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Alexis Bhagat & Lize Mogel

Unnayan | Chetla Lock Gate, Marginal Land Settlement in Calcutta, 1984
Institute for Applied Autonomy with Site-R | Routes of Least Surveillance
Trevor Paglen & John Emerson | Rendition Flights 2001-2006
An Architektur | Geography of the Fürth Departure Center
Pedro Lasch | Guias de Ruta / Route Guides
Lize Mogel | From South to North
Jane Tsong | the los angeles water cycle: the way it is, not the way it should be and one day will be
the Center for Urban Pedagogy (CUP) | New York City Garbage Machine
Brooke Singer | The US Oil Fix
Ashley Hunt | A World Map: in which we see...

Jai Sen | Other Worlds, Other Maps: Mapping the Unintended City
Institute for Applied Autonomy | Tactical Cartographies
Visible Collective & Trevor Paglen | Mapping Ghosts
Maribel Casas-Cortes & Sebastian Cobarrubias | Drawing Escape Tunnels Through Borders
Alejandro de Acosta | Latino/a America: A Geophilosophy for Wanders
Sarah Lewison | Our Land is Changing-- Soon Yours Will Be Too
Jenny Price, Jane Tsong, Ellen Sollod, Lize Mogel, DJ Waldie, Paul S. Kibel | Drawing (on) Water in Los Angeles
Heather Rogers | The Power of Garbage
Kolya Abramsky | Struggles Over Transition: Emancipating Energy?
Avery F. Gordon | A World Map

Latino/a America: A Geophilosophy for Wanderers (excerpt) | Alejandro De Acosta

I have always felt that the terms "Latino" and "Latina" could denote something other than an identity. Latinidad is an abstraction more abstract than that of nationality or race; and it is not the traditional denomination of any ethnic or kin group. If Latinidad names anything, it names the possibility - and no more than that! - of exchanges among people of varying nationalities, subjected to different racializations, bearing the histories of many ethnicities and kinships.

Nietzsche writes "When the morning sun does rise, glowing like a god of wrath, and when the city does open, he may see in the faces of those who dwell there even more desert, filth, deceit, insecurity than there are outside the gates - and the day may be almost worse than the night."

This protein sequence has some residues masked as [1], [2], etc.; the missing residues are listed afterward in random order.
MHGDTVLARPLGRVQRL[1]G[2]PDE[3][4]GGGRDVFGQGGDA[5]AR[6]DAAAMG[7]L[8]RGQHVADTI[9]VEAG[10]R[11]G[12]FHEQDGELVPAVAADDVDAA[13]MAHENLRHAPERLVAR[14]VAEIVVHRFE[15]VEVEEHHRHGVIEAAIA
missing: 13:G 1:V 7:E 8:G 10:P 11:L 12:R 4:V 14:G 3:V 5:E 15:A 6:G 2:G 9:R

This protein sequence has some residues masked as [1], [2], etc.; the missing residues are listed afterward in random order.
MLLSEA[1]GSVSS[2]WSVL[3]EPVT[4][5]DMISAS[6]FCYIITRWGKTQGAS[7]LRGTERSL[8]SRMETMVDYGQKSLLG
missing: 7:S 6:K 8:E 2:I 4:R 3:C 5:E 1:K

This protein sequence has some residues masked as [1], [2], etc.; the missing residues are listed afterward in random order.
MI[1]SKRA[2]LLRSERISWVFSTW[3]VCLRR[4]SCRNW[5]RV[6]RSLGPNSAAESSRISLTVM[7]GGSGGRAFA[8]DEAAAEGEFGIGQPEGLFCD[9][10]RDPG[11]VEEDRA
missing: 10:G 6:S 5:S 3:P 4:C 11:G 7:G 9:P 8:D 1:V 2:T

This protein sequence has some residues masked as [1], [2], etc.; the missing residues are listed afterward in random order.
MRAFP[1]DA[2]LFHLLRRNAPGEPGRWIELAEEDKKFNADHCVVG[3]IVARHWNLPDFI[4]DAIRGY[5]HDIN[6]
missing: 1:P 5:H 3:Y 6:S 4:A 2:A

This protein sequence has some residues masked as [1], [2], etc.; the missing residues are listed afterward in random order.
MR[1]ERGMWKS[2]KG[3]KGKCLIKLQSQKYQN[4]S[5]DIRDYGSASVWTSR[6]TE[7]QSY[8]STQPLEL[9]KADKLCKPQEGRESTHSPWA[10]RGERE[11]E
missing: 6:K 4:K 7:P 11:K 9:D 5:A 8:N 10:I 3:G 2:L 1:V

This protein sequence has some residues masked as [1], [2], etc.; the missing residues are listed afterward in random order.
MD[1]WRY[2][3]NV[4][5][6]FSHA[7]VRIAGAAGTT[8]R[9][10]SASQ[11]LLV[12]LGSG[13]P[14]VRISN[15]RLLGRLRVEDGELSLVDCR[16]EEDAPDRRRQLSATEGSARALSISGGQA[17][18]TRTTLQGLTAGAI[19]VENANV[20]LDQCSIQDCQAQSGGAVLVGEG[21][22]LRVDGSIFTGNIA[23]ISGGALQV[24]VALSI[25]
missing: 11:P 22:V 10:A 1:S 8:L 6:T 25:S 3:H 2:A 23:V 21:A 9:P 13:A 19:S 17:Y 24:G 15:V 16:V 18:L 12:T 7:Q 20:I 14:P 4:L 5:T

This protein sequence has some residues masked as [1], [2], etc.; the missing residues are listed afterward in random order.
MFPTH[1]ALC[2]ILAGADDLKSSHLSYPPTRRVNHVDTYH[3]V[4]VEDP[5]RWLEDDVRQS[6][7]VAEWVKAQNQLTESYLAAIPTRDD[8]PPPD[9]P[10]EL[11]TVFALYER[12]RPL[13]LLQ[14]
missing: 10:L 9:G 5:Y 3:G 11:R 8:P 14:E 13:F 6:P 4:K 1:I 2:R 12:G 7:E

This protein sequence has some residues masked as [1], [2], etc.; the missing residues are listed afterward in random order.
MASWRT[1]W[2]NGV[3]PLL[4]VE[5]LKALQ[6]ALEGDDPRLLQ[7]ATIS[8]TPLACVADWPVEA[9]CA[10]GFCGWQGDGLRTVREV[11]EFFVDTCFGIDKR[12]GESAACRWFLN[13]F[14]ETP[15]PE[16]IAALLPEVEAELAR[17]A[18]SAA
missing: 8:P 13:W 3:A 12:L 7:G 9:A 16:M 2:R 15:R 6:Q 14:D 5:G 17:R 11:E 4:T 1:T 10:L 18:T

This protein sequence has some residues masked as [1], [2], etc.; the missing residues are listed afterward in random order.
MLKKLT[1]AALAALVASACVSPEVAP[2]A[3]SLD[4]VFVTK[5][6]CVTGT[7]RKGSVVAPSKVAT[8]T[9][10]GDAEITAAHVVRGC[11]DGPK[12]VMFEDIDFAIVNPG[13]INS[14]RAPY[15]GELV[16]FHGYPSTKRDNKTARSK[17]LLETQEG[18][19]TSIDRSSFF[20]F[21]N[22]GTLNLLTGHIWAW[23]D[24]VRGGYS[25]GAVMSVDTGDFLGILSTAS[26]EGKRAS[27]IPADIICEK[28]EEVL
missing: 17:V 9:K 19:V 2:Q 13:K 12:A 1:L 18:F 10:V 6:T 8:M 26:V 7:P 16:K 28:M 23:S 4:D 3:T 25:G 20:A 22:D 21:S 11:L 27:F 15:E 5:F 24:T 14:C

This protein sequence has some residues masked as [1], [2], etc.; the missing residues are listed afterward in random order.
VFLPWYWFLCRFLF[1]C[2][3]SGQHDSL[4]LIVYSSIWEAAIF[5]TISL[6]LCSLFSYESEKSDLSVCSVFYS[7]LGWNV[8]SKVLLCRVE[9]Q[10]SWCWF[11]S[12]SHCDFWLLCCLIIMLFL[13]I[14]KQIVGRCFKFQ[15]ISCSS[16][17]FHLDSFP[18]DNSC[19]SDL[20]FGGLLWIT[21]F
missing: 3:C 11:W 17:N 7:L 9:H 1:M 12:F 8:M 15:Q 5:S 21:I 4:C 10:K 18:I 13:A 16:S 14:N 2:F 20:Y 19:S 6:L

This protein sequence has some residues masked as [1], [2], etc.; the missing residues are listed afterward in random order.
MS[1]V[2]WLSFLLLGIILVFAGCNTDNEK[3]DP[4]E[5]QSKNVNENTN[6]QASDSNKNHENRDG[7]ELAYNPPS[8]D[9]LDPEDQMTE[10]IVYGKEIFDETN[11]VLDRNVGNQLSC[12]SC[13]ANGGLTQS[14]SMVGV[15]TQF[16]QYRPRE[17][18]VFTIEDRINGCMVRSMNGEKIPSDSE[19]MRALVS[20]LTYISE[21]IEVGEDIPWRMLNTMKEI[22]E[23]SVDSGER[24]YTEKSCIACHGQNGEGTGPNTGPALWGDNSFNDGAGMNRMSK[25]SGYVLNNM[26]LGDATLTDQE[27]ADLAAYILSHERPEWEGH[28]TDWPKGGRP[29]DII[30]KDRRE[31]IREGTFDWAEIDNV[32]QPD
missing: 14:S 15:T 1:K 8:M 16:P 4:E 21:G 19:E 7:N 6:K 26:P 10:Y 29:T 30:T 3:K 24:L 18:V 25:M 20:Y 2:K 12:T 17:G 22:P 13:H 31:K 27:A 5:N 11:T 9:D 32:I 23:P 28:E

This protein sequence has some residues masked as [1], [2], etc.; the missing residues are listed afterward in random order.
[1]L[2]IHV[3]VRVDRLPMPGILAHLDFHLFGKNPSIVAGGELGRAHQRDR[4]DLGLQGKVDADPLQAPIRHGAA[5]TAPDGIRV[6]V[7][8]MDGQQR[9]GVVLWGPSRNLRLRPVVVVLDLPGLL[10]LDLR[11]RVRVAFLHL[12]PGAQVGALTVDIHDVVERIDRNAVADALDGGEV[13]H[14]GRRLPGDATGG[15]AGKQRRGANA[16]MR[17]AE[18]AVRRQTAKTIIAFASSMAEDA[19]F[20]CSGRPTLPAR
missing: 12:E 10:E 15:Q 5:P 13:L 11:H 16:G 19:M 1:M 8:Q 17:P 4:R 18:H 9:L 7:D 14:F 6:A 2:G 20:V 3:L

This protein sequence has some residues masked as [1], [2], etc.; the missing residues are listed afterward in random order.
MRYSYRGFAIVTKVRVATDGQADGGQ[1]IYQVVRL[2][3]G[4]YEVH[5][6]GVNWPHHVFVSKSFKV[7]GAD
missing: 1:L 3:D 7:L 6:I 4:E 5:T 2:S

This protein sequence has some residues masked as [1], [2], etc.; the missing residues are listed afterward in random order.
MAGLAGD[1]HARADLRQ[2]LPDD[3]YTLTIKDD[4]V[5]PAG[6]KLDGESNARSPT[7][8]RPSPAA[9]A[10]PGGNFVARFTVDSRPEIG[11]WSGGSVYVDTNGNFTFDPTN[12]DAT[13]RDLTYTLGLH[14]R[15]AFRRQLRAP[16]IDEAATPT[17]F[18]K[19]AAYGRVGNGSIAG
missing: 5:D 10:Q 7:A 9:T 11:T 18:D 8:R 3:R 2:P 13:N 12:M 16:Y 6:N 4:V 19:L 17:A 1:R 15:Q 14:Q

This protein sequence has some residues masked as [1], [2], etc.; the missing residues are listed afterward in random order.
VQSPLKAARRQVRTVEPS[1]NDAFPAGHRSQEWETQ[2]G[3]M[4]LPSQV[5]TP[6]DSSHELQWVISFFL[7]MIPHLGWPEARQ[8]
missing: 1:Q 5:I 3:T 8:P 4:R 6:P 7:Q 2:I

The terms "Latino" and "Latina" are more interesting, more powerful, if they denote the possibility of conversations and coalitions among people marginalized in various ways - geopolitical, racial, linguistic, sexual, and so on. These forms of marginalization could be expressed poetico-philosophically in the image of a city-state with closed gates, of exposure to predators and the elements; but this image is also literal and exact for many Latino and Latina wanderers. Or, again, these forms of marginalization could be expressed in the image of the hostility of citizens all too comfortable in their own belonging, all too hostile to outsiders, travelers, wanderers - and, again, this image is literal and exact in our current situation.

[...]The physical, literally geographical exposure that these maps bear witness to does not go in the direction of a new centrality or universality for Latinidad. Rather, the maps suggest dispersal and difference, with the possibility of a conversation from margin to margin - the possibility of a freedom of reason so very urgent today, born from the wanderings of Latinos and Latinas across the continent.